What TTRPG read badly but played great for you?

Reynard

Legend
Sometimes rules just sound bad. Or the book is not very clear. Or the art doesn't match the game vibe. Whatever the case, it occasionally happens that a game "reads bad" but ends up being very fun in actual play.

Do you have a game where this was the case? What game? What "looked bad" about it and how did actually playing it change your mind?

For me, it was Blades in the Dark. I did not like anything about the system (I had little experience with PbtA games and none of it good) as it was explained in the book. But, once I had a chance to play it with a competent GM, I changed my mind completely. I actually prefer Scum and Villainy from a thematic perspective, but generally I like FitD games a lot now.
 
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I remember reading Avalon Hill's Lords of Creation and just boggling at it. Everything from the layout to the art to the overall tone left me wondering what they were thinking. It felt like it was a design from at least half a decade before its actual 1983 release date, and not a particularly good one at that. Certainly far below the production quality I'd come to expect from AvHill's wargames or the James Bond RPG, much less their edition of Runequest.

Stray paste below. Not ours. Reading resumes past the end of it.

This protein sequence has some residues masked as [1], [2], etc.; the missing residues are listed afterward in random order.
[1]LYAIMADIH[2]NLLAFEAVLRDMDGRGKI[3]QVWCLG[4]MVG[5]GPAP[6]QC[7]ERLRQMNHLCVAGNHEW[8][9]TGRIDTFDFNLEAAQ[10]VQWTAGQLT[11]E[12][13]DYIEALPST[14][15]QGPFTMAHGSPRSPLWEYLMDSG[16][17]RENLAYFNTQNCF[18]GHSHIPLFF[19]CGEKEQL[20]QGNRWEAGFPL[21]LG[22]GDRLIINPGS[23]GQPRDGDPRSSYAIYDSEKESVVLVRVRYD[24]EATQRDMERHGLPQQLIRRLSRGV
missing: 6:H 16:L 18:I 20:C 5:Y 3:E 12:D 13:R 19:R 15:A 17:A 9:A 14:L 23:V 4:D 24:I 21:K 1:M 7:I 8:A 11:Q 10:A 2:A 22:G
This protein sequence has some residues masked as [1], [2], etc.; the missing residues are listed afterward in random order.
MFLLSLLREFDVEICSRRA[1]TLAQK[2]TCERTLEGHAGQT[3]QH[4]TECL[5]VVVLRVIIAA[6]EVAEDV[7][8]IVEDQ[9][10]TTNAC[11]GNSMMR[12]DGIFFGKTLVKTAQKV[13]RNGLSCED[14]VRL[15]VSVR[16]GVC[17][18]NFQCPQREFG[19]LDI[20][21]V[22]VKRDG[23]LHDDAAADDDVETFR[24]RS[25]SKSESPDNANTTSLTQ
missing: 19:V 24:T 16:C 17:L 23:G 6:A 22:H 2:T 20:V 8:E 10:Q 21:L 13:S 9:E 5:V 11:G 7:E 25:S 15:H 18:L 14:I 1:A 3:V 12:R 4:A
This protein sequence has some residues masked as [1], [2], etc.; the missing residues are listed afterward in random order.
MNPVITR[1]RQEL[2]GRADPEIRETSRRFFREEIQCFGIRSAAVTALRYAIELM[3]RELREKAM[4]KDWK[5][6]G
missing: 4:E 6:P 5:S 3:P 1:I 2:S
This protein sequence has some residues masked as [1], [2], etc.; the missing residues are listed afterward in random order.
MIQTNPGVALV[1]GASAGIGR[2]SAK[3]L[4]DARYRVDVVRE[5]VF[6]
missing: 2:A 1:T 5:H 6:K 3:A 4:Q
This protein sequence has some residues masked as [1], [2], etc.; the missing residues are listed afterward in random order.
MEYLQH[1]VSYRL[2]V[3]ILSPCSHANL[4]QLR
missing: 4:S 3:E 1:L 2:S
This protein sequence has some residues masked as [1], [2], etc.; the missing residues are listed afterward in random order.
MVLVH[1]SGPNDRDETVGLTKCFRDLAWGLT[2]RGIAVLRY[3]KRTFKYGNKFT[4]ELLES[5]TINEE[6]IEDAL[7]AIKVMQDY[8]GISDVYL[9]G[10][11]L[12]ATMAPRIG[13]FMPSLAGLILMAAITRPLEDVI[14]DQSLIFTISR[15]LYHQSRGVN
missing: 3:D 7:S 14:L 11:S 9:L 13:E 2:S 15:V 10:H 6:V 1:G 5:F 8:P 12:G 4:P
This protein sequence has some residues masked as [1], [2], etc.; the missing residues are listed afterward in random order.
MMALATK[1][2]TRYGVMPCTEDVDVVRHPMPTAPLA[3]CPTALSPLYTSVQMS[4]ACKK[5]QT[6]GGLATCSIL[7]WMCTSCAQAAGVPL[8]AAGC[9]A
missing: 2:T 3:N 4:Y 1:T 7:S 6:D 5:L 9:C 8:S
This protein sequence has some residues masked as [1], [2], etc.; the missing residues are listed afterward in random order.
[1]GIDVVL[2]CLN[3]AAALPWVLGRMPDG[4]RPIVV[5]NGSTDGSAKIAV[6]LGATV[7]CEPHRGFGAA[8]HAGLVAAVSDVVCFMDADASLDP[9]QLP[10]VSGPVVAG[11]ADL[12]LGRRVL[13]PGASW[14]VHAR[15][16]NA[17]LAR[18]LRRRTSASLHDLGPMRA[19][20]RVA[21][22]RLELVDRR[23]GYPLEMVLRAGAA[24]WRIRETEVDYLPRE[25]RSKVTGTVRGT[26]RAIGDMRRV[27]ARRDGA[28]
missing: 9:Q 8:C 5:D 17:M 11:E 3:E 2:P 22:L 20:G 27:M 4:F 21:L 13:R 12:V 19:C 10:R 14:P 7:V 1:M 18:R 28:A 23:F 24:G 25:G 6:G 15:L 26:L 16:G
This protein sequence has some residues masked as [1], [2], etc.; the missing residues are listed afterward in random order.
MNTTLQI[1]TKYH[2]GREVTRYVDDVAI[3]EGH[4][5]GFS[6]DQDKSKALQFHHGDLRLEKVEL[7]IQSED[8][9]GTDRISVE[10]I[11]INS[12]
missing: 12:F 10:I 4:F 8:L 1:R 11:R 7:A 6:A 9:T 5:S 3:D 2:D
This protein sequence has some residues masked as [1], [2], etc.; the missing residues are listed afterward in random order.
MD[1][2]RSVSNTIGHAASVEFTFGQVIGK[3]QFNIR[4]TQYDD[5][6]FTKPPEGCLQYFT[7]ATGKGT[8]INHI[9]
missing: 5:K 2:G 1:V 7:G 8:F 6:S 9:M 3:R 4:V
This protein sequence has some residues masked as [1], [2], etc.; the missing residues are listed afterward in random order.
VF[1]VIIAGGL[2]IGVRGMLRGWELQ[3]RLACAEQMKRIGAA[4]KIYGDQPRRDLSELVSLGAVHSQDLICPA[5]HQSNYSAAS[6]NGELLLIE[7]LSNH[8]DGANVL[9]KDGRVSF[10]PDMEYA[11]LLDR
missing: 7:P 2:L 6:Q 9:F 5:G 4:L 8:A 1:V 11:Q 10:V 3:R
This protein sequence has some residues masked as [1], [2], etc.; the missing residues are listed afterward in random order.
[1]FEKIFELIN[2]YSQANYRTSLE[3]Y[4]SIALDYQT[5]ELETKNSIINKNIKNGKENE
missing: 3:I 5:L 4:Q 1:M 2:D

Then I got to play the game with a GM who really knew how to embrace the gonzo aspects of the game and realized it could actually be pretty fun with the right table and an "it's just a game, relax" attitude. The mechanics were still as meh as meh can be, but they stayed out of the way enough to let you marvel at the rest of the nonsense going on. Still has the craziest "monster manual" of any game I've owned, makes Rifts look tame.

Compare that to Powers & Perils, which released simultaneously, was even more off-putting on first (and second, and subsequent) reading, and turned out to be even more awkward and unmanageable in the handful of sessions I played in. I know it's got its fans to this day, but for me it's a night-and-day contrast with LoC in terms of play value.

Both of them were total flops sales-wise though, and wound up in discount bins for years afterward. The cover from the last issue of The Fantasy Gamer was cruel, but fairly prophetic about AvHill's experiences with the RPG market. 1991's Tales From the Floating Vagabond didn't exactly light the world on fire either. RQ3 and Bond were more successful, but I'd be surprised if they were ever as profitable as their board game range was.

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payn

He'll flip ya...Flip ya for real...
Forbidden Lands. Its a great blend of modern and OSR play. I liked the mechanics for the style it aimed at and think FL hit the mark. It's setting and flavor is really bad though. There is a hint of long lost mysteries to solve which lends well to adventuring. However, there is a mountain of animosity amongst the races. Everyone absolutely hates each other to the point of fighting to the death on sight which leaves no real room for mixed parties to work in any but the shortest terms. This really hurt my initial read of the game and gives me pause joining one in event a GM leans into it.
 

However, there is a mountain of animosity amongst the races. Everyone absolutely hates each other to the point of fighting to the death on sight which leaves no real room for mixed parties to work in any but the shortest terms. This really hurt my initial read of the game and gives me pause joining one in event a GM leans into it.